Welcome To The Institution

hi res vin outdoorshootstevieo 058

Silver Meadows (Fables From The Institution) –  the new record by singer-songwriter Vinny Peculiar – is a tragi-comic masterpiece that tackles the issues of mental health and care in the community.

A concept album that’s set in a ficticious long-stay institution called Silver Meadows, it’s an eclectic collection of songs that were inspired by working as a nurse and visiting his schizophrenic brother in hospitals during the 1980s and early ’90s.

It opens with the stately piano ballad The Institution and takes us on a journey through the corridors, offices and wards of the facility, introducing the characters who live and work in Silver Meadows.

There’s drug-dealing Gerald The Porter,  controversial new member of staff Andy, who’s ‘The Saviour of Challenging Behaviour’, and Albert – a troublesome inmate who causes all sorts of problems.

Musically, the record is richly rewarding, with New Wave pop, jangly, country-tinged guitar tunes, ’80s disco and psychedelic leanings.

I spoke to Vinny to get the full story behind the making of his new album…

 

Congratulations on Silver Meadows – it’s a wonderful record. Can you tell me about the background to it? Why did you choose to make a concept album about mental health issues?

Vinny Peculiar: Thanks for those nice comments – I’m so glad you enjoyed the album. The songs arrived out of nowhere in a two week spell at the start of 2014 – 20 in a three-week period, cut down to the 14 tracks on the record. I was on a bit of a roll. It was, of course, the last thing I expected to write about, after finally leaving the NHS after years of planning to. It’s set in a fictitious 1980s long stay institution – the kind of place I used to work in as a nurse.

The album opens with The Institution and the song addresses hospital gossip, nursing home parties, illicit band rehearsals, an abusive charge nurse, a drug-addled psychologist and women patients who were incarcerated just for getting pregnant. That’s a lot of issues for one song!  It was the first one I wrote for the album – it sets the scene and kick-started the rest of the writing.

So we also get new treatments and behaviour modification techniques  – Room Management and Self Help Skills Unit – and changes in practice – Community Care and Everyone Has Something to Say.

There are a couple of love stories – The Wednesday Club and Waiting Games – and in The Saviour of Challenging Behaviour, new staff polarise the workforce and challenge the old ways.

The song Hospital Wing was inspired by a young man I met when I started nursing. He was visiting his brother, who was dying on the hospital wing from a rare genetic condition. I can’t recall exactly which one, but, three years later, he was admitted to the same ward, where he too died, peacefully. He had so much dignity –  his story has never left me. I have made a video for Hospital Wing with a wonderful group of actors in Bream, in the Forest of Dean – they did a great job. It was fabulously directed by regular Vinny Peculiar collaborator Andy Squiff.

 

Considering the sensitive subject matter, was it difficult to write the songs? You don’t want to come across as patronising, or cruel, do you? How did you approach the record?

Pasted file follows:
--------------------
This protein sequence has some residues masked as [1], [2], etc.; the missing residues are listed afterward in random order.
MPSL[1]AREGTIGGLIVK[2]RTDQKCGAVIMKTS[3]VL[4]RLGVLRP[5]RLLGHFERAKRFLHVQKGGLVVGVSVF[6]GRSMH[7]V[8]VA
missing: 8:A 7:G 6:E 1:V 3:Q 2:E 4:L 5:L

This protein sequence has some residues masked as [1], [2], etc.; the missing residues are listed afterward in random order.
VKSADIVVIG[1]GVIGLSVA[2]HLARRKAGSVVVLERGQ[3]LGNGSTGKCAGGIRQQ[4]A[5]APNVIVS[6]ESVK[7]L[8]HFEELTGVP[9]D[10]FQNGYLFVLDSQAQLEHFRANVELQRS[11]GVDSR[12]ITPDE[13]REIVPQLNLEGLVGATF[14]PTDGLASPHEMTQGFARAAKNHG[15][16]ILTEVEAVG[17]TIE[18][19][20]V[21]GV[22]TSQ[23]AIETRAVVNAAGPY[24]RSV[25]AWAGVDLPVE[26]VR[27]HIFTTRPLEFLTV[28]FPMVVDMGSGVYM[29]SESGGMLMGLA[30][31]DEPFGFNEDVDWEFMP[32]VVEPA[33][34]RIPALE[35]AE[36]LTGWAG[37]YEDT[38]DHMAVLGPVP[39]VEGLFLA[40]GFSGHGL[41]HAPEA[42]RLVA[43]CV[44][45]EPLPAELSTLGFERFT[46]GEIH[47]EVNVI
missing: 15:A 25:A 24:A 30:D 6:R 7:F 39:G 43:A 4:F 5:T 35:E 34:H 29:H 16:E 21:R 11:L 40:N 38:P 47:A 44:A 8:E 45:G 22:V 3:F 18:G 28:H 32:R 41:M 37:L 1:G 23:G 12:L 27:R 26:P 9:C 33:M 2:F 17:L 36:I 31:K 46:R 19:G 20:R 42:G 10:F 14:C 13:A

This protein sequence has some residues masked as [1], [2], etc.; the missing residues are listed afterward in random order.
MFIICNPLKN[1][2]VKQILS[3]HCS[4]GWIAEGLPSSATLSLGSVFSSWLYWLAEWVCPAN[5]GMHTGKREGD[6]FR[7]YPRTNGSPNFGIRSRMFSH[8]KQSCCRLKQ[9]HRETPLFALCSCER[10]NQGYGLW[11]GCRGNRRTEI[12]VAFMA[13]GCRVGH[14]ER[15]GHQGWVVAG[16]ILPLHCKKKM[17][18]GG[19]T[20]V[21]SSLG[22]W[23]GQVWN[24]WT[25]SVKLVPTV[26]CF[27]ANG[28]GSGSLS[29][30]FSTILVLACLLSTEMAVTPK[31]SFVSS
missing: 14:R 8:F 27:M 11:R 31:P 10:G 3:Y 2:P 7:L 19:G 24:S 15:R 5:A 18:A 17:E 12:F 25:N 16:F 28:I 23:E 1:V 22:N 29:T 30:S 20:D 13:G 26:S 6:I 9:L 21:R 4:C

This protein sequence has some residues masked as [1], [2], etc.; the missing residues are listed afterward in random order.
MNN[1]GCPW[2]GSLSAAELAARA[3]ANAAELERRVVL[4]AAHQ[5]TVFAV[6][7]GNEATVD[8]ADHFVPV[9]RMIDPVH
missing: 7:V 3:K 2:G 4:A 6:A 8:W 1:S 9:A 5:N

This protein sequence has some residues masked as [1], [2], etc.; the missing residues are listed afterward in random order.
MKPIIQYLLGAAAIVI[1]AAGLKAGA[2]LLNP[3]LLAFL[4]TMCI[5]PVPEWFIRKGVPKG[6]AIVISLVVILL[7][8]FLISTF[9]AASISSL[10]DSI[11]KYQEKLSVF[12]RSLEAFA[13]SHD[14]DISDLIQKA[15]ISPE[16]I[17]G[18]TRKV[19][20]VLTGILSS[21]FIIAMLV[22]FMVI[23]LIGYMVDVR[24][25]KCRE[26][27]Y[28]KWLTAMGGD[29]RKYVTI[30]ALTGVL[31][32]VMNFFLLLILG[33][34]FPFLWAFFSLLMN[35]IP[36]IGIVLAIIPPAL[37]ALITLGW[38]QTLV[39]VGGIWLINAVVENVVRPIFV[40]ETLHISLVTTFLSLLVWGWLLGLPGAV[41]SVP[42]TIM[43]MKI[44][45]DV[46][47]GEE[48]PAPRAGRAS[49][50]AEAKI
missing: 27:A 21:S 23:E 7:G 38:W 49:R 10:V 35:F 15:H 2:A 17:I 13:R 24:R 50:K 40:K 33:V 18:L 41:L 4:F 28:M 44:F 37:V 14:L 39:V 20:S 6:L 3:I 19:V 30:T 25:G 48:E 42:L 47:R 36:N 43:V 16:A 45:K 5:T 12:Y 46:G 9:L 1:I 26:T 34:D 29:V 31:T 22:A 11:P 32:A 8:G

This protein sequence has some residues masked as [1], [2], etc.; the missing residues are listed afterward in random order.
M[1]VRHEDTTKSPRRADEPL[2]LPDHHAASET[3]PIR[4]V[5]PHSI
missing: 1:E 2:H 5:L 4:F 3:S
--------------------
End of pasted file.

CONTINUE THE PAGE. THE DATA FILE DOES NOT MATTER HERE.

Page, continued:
VP: It wasn’t a difficult subject to write about, but, on the other hand, it’s not an easy subject to explain in a succinct, press release kind of way. You’re right – the last thing you want to do is to patronise the people who actually lived through the era and experienced life in those places.

I’ve a lot of mixed memories – good and bad – from that period. I’ve tried to set out a balanced stall and stick to the plot, so when it’s sad, it’s sad and when it’s funny, it’s funny.

There are so many characters in the songs. Are they based on real people you knew? 

VP: The characters are stolen from memory, with requisite name changes, and they sort of wrote themselves. It’s a record of extremes, highs and lows, kindnesses and cruelties. I’ve changed names and switched a few details around to protect identities, but the essence of the songs are all true….

Your brother had mental health issues, didn’t he?

VP: My brother died in 2001 – he was diagnosed with schizophrenia and he spent time in and out of psychiatric hospitals. I’ve written songs with mental health themes in the past.

Big Grey Hospital, which is on my album Whatever Happened to Vinny Peculiar? is about my brother’s admission to hospital and the powerlessness of families trying to make sense of it all.

Operation from Ironing the Soul has hospital overtones, as does Nurse of Year, so I have skated with mental health imagery in the past, but Silver Meadows is a more concentrated work.

What did you want to achieve musically with this record? It has a full-band sound and great arrangements. There are even some New Wave synths. Can you tell me about the recording process? 

VP: I’m really proud of the way it sounds – lots of experimental layers and instruments that I’ve not really used before. It was more of an experimental approach – even proggy in places – and it was crafted with love by David Marsden, in his Southport Studio.

I first met Dave when he managed Pearl Studios in Liverpool in the early ‘90s. Nowadays he has a successful career in film and TV music. We always said we’d do something together. It took us 20 years to get there, but here we are, and we’re exceedingly proud of the album.

Recording started with home demos, then band rehearsals with the rhythm section Bobby Kewley (bass) and Paul Tsanos (drums). They are both great friends of mine and are lovely players.

We recorded the rhythm section at Whitby Studios in Ellesmere Port, with Ian Lewis and Dave overseeing, and then I added most of the electric and acoustic guitars, mandolin, and mandocello at Whitby, where I could crank up the volume. We did a few of the main vocals and took everything to Dave’s studio where the parts were edited and new vocals recorded. Dave added a few more guitars and other exotic bits and bobs, including the Moog parts. He’s a proper Moogaholic.

The title track is one of my favourite songs on the album. It has a lovely country-tinged sound and I really like the twangy guitar licks and the gorgeous melody. Can you tell me more about the song, which sees a former patient from the institution returning to Silver Meadows, as he’s unable to cope with normal life?